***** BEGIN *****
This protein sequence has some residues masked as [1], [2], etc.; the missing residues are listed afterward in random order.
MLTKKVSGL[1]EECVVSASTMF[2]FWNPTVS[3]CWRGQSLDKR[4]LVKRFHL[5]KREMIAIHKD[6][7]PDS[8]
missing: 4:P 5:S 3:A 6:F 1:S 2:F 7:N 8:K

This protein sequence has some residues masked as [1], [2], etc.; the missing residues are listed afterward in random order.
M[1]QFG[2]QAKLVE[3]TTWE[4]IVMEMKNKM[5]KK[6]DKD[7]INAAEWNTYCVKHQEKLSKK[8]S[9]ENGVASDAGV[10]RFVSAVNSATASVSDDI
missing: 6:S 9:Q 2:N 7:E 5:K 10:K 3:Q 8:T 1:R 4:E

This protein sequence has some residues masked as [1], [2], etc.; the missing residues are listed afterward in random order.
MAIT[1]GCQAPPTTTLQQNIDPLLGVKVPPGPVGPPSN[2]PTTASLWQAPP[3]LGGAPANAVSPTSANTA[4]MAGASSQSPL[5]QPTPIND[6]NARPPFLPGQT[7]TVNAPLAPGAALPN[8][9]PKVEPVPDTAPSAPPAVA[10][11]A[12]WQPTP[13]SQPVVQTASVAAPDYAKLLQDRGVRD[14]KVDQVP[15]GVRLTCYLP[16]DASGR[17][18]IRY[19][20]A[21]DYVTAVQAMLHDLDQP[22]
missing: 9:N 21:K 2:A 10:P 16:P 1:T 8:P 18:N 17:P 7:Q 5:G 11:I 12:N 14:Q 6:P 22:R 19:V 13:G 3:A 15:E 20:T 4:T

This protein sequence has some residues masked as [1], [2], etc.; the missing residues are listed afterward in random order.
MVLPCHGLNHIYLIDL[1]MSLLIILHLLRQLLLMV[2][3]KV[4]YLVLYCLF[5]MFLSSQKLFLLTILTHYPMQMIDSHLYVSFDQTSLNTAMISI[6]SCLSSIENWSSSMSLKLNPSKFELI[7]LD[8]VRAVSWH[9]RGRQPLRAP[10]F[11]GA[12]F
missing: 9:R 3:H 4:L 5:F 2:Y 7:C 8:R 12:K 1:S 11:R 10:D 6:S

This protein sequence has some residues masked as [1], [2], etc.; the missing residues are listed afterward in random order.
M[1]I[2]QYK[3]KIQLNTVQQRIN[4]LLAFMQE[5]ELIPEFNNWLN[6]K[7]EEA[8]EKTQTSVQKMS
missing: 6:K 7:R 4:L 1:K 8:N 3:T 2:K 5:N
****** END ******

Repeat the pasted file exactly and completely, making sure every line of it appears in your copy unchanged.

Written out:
This protein sequence has some residues masked as [1], [2], etc.; the missing residues are listed afterward in random order.
MLTKKVSGL[1]EECVVSASTMF[2]FWNPTVS[3]CWRGQSLDKR[4]LVKRFHL[5]KREMIAIHKD[6][7]PDS[8]
missing: 4:P 5:S 3:A 6:F 1:S 2:F 7:N 8:K

This protein sequence has some residues masked as [1], [2], etc.; the missing residues are listed afterward in random order.
M[1]QFG[2]QAKLVE[3]TTWE[4]IVMEMKNKM[5]KK[6]DKD[7]INAAEWNTYCVKHQEKLSKK[8]S[9]ENGVASDAGV[10]RFVSAVNSATASVSDDI
missing: 6:S 9:Q 2:N 7:E 5:K 10:K 3:Q 8:T 1:R 4:E

This protein sequence has some residues masked as [1], [2], etc.; the missing residues are listed afterward in random order.
MAIT[1]GCQAPPTTTLQQNIDPLLGVKVPPGPVGPPSN[2]PTTASLWQAPP[3]LGGAPANAVSPTSANTA[4]MAGASSQSPL[5]QPTPIND[6]NARPPFLPGQT[7]TVNAPLAPGAALPN[8][9]PKVEPVPDTAPSAPPAVA[10][11]A[12]WQPTP[13]SQPVVQTASVAAPDYAKLLQDRGVRD[14]KVDQVP[15]GVRLTCYLP[16]DASGR[17][18]IRY[19][20]A[21]DYVTAVQAMLHDLDQP[22]
missing: 9:N 21:K 2:A 10:P 16:P 1:T 8:P 18:N 17:P 7:Q 5:G 11:I 12:N 14:Q 6:P 22:R 19:V 13:G 3:A 15:E 20:T 4:T

This protein sequence has some residues masked as [1], [2], etc.; the missing residues are listed afterward in random order.
MVLPCHGLNHIYLIDL[1]MSLLIILHLLRQLLLMV[2][3]KV[4]YLVLYCLF[5]MFLSSQKLFLLTILTHYPMQMIDSHLYVSFDQTSLNTAMISI[6]SCLSSIENWSSSMSLKLNPSKFELI[7]LD[8]VRAVSWH[9]RGRQPLRAP[10]F[11]GA[12]F
missing: 9:R 3:H 4:L 5:F 2:Y 7:C 8:R 12:K 1:S 11:R 10:D 6:S

This protein sequence has some residues masked as [1], [2], etc.; the missing residues are listed afterward in random order.
M[1]I[2]QYK[3]KIQLNTVQQRIN[4]LLAFMQE[5]ELIPEFNNWLN[6]K[7]EEA[8]EKTQTSVQKMS
missing: 6:K 7:R 4:L 1:K 8:N 3:T 2:K 5:N